The second most common issue facing mowers not starting easily or causing premature engine failure.
Valve adjustment outside our company is the most overlooked yearly maintenance task most people dont even know needs doing!!
Inside your small engine, there are valves. most people know that valves open and close and pistons go up and down sucking in fuel, closing valves, compressing that mixture and then BOOM!! A spark inside a small chamber filed with compressed air and gas erupts! That explosive force "and heat" throws the piston downwards and spins the blade and in come cases turns self propelled systems transmissions and electricity generators and many more tasks!
Get to the point of valve adjustments and how they relate to a yearly adjustment!
Oh, yeah! So yes, the valves inside the chamber become hot. They expand!
The item that keeps the valve height constant on small engines is usually a solid lifter that requires periodic manual adjustmentbecuase of wear in the engine those tolerances can change. Unless your engine says "Hydraulic valve lifters" you probably have solid lifters that require checking and possible adjustment. Here is another drawing to help you understand how the space inside is adjustable.
As part of our service, we take off each and every valve cover and perform a FREE valve lash check. For a push mower, if the adjustment is needed, add $15 and for a rider add $25 commercial $30-$35. You dont know how many times we perform this free checking where the va was not required at a great sacrifice in time. It is the equivalent of going to the doc. They test you included in the original charge, but to fix you, if something is wrong, the medicine costs!
You mentioned ENGINE FAILURE Tom, What's up with that? When your small engine first leaves the factory, the engine is perfectly aligned. Over time, as you spend more time in the yard cutting grass, the moving parts within the engine will settle into slightly different patterns. This resettling is normal, but also means that parts like valves need to be realigned periodically.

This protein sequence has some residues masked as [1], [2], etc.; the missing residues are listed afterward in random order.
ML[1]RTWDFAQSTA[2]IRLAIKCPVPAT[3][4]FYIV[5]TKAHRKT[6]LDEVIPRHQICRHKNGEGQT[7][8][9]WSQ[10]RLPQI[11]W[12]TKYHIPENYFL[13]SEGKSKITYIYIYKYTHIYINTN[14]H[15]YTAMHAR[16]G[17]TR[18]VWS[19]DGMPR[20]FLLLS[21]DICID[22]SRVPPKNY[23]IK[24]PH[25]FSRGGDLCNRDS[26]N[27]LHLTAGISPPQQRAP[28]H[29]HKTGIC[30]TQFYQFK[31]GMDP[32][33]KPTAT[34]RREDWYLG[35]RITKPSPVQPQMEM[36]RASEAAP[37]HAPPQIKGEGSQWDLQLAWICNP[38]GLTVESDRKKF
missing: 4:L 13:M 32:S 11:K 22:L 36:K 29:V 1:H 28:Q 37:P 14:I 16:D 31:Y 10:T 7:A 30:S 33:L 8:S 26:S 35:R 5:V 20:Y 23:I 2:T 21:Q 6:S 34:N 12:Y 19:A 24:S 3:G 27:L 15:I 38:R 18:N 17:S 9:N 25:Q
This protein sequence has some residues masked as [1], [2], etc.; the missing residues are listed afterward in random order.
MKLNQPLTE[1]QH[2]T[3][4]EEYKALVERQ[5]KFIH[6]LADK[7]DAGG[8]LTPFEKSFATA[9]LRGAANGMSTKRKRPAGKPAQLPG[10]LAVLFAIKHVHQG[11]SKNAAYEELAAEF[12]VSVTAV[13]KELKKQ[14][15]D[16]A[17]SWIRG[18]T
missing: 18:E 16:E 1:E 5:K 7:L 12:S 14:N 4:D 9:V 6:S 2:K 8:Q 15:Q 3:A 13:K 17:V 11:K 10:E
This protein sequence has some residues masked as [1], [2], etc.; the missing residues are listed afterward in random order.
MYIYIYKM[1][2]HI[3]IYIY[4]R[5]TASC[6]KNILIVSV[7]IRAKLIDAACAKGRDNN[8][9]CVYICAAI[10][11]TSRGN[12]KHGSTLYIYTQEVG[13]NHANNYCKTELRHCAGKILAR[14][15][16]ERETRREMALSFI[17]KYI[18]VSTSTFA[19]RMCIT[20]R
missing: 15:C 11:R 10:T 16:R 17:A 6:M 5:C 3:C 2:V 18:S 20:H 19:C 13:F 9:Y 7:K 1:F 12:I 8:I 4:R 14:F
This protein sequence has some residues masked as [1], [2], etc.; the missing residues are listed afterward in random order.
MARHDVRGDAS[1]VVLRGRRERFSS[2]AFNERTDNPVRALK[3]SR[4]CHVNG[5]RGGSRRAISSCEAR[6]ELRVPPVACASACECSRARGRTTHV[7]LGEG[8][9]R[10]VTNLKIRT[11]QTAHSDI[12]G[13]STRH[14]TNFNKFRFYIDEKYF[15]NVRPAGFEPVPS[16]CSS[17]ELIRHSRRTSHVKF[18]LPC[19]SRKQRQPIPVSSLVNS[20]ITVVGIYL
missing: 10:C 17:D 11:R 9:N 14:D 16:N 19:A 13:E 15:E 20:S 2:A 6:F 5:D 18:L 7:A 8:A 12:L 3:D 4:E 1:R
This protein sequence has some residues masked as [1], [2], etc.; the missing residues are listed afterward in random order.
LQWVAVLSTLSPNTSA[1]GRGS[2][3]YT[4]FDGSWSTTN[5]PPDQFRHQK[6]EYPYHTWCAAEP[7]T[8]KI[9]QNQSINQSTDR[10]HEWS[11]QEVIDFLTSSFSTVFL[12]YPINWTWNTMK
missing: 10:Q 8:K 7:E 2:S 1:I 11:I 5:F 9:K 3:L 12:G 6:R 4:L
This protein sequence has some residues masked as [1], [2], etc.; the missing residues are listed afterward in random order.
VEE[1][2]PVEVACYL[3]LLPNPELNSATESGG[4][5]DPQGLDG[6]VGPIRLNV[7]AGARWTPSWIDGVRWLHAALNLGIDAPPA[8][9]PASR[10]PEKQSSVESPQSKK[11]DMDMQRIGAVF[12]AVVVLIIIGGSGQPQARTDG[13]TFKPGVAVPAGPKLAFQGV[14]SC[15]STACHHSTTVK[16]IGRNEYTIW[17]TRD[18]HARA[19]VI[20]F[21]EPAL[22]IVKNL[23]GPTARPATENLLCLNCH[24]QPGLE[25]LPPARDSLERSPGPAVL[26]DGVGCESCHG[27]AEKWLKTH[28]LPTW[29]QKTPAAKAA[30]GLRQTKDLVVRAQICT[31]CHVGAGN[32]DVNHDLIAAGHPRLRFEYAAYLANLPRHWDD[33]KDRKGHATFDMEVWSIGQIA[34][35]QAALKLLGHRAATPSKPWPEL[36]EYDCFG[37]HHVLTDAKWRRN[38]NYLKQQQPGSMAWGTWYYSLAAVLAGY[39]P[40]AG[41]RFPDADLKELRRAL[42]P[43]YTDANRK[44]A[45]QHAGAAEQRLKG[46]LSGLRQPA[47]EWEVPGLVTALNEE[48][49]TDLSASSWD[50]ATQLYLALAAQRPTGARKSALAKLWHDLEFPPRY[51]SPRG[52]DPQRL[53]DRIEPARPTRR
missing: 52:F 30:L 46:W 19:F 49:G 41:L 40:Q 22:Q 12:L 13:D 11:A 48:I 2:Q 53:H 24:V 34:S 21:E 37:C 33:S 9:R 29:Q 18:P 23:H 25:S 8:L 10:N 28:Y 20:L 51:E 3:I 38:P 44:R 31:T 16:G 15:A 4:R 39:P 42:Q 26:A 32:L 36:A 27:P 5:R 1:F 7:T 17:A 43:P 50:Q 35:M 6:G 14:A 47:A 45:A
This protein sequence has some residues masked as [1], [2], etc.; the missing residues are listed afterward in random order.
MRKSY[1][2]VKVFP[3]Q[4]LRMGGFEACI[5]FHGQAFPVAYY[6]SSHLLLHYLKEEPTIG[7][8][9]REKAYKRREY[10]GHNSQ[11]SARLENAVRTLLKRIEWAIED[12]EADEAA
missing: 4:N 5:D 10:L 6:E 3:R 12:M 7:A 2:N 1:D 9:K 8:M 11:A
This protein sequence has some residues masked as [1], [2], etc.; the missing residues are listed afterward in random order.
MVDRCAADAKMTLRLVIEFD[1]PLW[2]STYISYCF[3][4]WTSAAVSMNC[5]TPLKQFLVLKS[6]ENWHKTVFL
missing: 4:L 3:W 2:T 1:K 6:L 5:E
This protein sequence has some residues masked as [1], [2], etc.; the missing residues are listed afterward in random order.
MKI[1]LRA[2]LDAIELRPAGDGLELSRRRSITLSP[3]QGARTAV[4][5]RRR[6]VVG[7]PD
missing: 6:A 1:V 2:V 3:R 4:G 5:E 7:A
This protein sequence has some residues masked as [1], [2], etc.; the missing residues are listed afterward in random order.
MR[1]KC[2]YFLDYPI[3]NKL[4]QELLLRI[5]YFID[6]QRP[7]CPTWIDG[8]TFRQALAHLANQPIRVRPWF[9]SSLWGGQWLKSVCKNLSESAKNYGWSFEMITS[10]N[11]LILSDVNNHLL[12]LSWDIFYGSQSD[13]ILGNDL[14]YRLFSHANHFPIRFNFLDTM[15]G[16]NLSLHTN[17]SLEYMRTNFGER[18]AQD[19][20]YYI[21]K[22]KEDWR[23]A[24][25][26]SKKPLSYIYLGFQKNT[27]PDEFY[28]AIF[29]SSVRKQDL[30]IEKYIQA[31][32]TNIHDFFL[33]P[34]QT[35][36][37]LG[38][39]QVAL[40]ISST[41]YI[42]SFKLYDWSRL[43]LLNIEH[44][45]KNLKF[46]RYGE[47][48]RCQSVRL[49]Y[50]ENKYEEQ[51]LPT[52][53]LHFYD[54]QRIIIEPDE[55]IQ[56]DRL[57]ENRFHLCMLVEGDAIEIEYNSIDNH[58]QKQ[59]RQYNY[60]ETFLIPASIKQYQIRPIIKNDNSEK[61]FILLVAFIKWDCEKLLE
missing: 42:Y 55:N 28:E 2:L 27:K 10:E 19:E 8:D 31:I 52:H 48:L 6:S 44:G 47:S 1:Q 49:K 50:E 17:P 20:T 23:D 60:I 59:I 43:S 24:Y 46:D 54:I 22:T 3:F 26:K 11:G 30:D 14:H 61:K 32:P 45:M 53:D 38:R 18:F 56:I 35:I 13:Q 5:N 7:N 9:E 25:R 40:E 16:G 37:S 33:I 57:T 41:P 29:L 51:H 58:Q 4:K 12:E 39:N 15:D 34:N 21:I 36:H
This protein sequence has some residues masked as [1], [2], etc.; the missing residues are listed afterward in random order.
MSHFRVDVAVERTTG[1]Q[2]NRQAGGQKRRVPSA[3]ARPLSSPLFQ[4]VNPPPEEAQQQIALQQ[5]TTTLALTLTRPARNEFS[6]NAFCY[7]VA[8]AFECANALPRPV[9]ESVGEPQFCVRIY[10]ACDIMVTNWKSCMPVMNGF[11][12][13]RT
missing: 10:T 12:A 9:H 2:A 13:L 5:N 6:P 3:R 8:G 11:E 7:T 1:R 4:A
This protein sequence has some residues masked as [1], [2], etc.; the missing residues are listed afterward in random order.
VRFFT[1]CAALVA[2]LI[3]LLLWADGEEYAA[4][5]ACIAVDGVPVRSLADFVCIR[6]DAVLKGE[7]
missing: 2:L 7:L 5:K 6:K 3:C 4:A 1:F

Once your valves start to lose their proper clearance, they'll be easy to notice. Your mower may have a rough time idling, especially before it has time to warm up. This rough idling is caused by the valve opening late, choking off fuel. Stalling after a cold start is common. In other cases, you may hear a loud rattling noise as the valve knocks against the side of the shaft. Since some symptoms often disappear after the car warms up, they're easier to ignore. But ignoring these warning signs may end up costing you more through lost performance and stress from warning letters from the HOA or a visit from the dreaded code enforcement.
Too much clearance causes a rattling sound and lackluster acceleration. Mowing with too much clearance leads to less overall damage than mowing with tight clearance. But, it should still be taken care of quickly before the mowing performance lacks.
Running with the valves too tight causes the most damage. In severe cases, your engine may overheat and burn out a valve, which is a much more costly repair. If you notice these warning signs and don't take care of them you will almost certainly regret it. Stick to your maintenance schedule and have your valves adjusted as needed.